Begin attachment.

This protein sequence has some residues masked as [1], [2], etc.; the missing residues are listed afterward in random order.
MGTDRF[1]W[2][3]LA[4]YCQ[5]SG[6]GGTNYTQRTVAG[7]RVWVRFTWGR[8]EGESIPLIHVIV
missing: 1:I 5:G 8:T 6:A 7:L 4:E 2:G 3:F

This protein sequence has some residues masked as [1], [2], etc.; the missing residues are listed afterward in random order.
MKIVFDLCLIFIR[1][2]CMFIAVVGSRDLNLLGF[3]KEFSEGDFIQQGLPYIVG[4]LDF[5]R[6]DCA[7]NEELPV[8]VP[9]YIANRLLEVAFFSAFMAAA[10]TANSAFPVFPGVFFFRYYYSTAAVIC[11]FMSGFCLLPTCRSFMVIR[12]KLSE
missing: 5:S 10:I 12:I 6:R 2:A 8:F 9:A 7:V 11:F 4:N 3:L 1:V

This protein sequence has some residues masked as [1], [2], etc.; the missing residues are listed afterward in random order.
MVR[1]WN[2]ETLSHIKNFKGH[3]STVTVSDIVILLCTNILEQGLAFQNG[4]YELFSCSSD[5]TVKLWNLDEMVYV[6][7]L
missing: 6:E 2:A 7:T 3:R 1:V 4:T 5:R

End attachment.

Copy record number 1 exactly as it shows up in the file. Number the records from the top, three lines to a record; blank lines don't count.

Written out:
This protein sequence has some residues masked as [1], [2], etc.; the missing residues are listed afterward in random order.
MGTDRF[1]W[2][3]LA[4]YCQ[5]SG[6]GGTNYTQRTVAG[7]RVWVRFTWGR[8]EGESIPLIHVIV
missing: 1:I 5:G 8:T 6:A 7:L 4:E 2:G 3:F